Wednesday, June 19, 2024

Great Lost Singles of the Sixties (An Occasional Series): Special "I'd Be Very Surprised if Tom Verlaine and Richard Lloyd Didn't Have a Copy of This Album" Edition

From their eponymous 1968 waxing, please enjoy shoulda-been-contenders NYC folk/rock/psychedelic/proto-New Wave band Autosalvage and their astoundingly prescient and fabulously jangly "Land of Their Dreams."

Attentive readers will recall me singing (heh) the praises of these guys several times over the years, but never specifically this song, whose aural mismash of symphonic strings, bluegrass influenced guitars, Dylanesque vocals and kick-ass rhythm section has confounded me (in a good way) ever since I stole a vinyl copy of it from my college radio station shortly after its original release.

Seriously, it's one of my forever faves, a haunting and stunningly abstract piece of jangle-rock that has always seemed (to me) to be utterly outside of time. I mean, for years, before and after it finally got reissued on CD in the late 90s, I used to play it for people and ask them to guess when and where it was recorded.

Invariably, the answer would come "Athens, Georgia, mid-to-late 80s?"


Anyway, the short background version: Despite Autosalvage being a big deal on the local NYC scene back in the day, their sole LP never sold much, and the concensus has always been that they missed out by not moving to San Francisco in time for the Summer of Love, when their mix of psychedelic jam stuff and tight concise song structures would probably have gone down a storm.

They were also an interesting couple of guys. Guitarist Rick Turner, who I interviewed once, was a charming dude who went on to a hugely successful career as a luthier on the West Coast; he used to write a column for Guitar Player magazine, and he made and maintained all of Lindsey Buckingham's custom instruments for ages. Bassist Skip Boone was the brother of Lovin' Spoonful bassist Steve Boone, and went on to be a seminal figure, as a producer and recording engineer, in the Baltimore alt-rock music scene. And the band's rhythm guitarist Darius Davenport was the son of one of the founders of The New York Pro Musica, among the first and best original instrument groups performing medieval and early baroque classical stuff. (His dad is on the album somewhere, actually.)

But I mean seriously -- what I wouldn't have given to have heard these guys cover a Wilson Pickett song with backing by a crumhorn section.

Anyway, the even shorter version: If the song above doesn't remind you of Television (the band) you're just not paying attention. Which is the larger point this post is about, duh.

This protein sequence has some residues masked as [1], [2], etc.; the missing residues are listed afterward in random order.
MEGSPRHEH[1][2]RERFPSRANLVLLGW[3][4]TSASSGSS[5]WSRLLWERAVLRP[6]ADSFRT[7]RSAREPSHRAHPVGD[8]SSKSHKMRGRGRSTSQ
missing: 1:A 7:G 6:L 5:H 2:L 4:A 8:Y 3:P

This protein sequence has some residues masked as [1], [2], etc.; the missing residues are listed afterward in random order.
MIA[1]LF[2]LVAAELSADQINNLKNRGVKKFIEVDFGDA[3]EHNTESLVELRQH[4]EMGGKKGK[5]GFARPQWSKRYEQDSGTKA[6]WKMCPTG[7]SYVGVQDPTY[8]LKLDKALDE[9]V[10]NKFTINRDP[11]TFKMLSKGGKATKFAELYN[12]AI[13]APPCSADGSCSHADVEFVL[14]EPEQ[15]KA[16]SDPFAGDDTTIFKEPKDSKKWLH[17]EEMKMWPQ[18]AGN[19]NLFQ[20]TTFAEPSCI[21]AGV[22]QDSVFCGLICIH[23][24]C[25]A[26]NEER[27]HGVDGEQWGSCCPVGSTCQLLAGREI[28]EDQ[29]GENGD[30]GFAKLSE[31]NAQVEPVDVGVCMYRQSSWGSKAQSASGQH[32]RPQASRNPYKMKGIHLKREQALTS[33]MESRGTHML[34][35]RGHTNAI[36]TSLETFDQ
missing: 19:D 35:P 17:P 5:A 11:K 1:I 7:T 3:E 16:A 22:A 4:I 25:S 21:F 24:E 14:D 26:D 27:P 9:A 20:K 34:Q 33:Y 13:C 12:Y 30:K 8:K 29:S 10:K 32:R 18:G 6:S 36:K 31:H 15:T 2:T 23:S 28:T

I thank you.


Sal Nunziato said...

I really don't hear Television.
But, I do think it sounds like a 60's version of The Wallflowers. That singer and Jakob Dylan sound almost identical.

steve simels said...

Sal -- you'll hear Television on this Autosalvage track fer sure.

Sal Nunziato said...

The guitar tone is absolutely Verlaine. That singer though, really sounds like Jakob Dylan to me. Not a bad thing.

Blue Ash Fan said...

I’m hearing “2000 Light Years From Home” more than I’m hearing Television.

Anonymous said...

If your going to do a psychedelic intro listen to
the Strawberry Alarm Clock - Incense and Pepper mint - that's how it's done if you want a hit

getawaygoober said...

Re: Blue Ash Fan
Yes, it does mirror “2000 Light Years From Home”, the best cut on HSMR.
Maybe they were hoping for a soundtrack gig on a Roger Corman psychedelic flick.

Anonymous said...

Rick Turner died in 2022. Steve's right. he was very warm person. He did stuff for Ry Cooder as well as Lindsey. Sometimes we'd stop by when in Santa Cruz.

Picked up the Autosalvage album at Aron's on Melrose early 1968. I got the mono copy because it was the only one in stock. A couple of years later I bought a used stereo copy at the same store for 33 centavos. The mixes are quite different. I prefer the mono by a lot. I love the album. And quite deeply. A- / 4 ¾ stars! It's unlike any other band. It would be even better if someone would remix it. That is if anyone knows where master tape is. I think it was recorded on an eight track machine. Think of the things that could be done.

Being that I was the only kid at school with an 8-track cartridge recorder, and also an enterprising little minx, I started making custom tapes around the middle of 1967. This was in exchange for money, favors, drugs, dinners, concert tickets, records, clothes, jewelry, you name it. Some were straight album transfers. Some were made to order mix tapes. Other customers let me go freeform, trusting my taste, knowledge and insight into their musical predilections. Nobody ever requested Autosalvage, but when allowed to freeform, I slipped in a lot of their tunes. So, as far as Autosalvage was concerned, I turned whoever I could on to them.

If Autosalvage ever toured the West Coast, I never knew about it. A pity. Could they pull this stuff off live? If Zappa liked them, they must have been pretty good. The album is great! It got quite a bit of airplay on LA and SF underground FM. I think they’re the best East Coast psychedelic band of that era. They put most of the so-called “Boston Sound” bands to shame.

They really fucked up when they had an open invitation to move out to the Bay Area and turned it down. Rick Turner was all about it, but the other three didn’t want to live in Marin. Fools! Bad business decision. Bad artistic decision. Bad quality of life decision. Marin rules! Even stupider, they never bothered to grace any of the San Francisco ballrooms with their presence. Their album went lead and their career went the way of the Balloon Farm. Turner ended up working for the Dead at Alembic before the other stuff. R.I.P. And that goes for the whole band. All passed away.


whistlin' past the graveyard while givin' the bird to Mr. D